Questions? Call (888) 845-2887 Hablamos Español

Mason City Globe Gazette Newspaper Archive: June 18, 1953 - Page 1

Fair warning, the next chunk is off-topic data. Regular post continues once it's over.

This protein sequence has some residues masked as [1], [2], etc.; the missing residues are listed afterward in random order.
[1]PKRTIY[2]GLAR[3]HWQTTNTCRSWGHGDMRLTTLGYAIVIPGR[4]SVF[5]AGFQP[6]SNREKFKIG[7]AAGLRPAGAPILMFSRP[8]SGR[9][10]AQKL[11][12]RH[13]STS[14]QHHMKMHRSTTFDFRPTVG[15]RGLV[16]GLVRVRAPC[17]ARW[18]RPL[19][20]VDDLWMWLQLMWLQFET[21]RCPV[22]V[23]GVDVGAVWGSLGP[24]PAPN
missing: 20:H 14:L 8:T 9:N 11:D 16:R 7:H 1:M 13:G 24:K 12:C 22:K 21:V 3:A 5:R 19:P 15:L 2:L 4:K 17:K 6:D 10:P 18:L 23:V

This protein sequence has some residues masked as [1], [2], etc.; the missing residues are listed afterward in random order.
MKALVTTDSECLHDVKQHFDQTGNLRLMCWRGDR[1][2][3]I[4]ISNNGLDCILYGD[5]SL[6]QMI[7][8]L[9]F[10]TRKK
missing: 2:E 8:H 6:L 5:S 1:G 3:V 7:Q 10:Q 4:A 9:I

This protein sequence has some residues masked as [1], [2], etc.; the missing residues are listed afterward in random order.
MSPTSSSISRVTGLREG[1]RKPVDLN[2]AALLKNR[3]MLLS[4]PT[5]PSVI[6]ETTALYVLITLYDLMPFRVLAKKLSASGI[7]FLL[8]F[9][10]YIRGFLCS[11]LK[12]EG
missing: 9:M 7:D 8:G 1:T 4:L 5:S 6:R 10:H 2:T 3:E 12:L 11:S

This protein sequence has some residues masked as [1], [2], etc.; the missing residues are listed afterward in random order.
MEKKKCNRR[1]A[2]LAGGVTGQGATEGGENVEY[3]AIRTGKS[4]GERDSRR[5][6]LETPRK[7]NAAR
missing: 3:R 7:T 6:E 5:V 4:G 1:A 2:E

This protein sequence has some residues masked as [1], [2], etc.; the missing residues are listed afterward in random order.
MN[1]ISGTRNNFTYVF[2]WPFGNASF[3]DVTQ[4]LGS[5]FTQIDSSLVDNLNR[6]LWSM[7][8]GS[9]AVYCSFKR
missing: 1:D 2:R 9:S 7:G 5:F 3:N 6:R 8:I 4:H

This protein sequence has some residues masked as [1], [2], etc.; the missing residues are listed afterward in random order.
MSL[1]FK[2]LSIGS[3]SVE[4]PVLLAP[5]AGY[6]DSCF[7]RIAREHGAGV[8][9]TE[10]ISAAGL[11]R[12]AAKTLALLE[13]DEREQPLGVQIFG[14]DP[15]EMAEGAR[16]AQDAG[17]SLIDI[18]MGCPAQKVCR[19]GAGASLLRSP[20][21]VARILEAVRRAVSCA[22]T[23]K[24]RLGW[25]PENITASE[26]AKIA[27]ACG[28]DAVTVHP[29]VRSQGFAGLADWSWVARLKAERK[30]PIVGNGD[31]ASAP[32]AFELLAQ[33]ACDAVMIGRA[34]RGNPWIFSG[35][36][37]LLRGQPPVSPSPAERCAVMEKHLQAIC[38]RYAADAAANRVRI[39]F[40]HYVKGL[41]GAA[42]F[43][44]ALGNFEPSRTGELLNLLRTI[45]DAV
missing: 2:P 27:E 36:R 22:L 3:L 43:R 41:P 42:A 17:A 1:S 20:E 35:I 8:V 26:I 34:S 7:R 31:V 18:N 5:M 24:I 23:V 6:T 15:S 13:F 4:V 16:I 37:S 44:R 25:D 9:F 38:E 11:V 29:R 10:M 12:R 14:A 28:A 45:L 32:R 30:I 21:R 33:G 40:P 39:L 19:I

Share Page

Publication: Mason City Globe Gazette

Location: Mason City, Iowa

Issue Date:

Get 1 more page view just for clicking

to like us on Facebook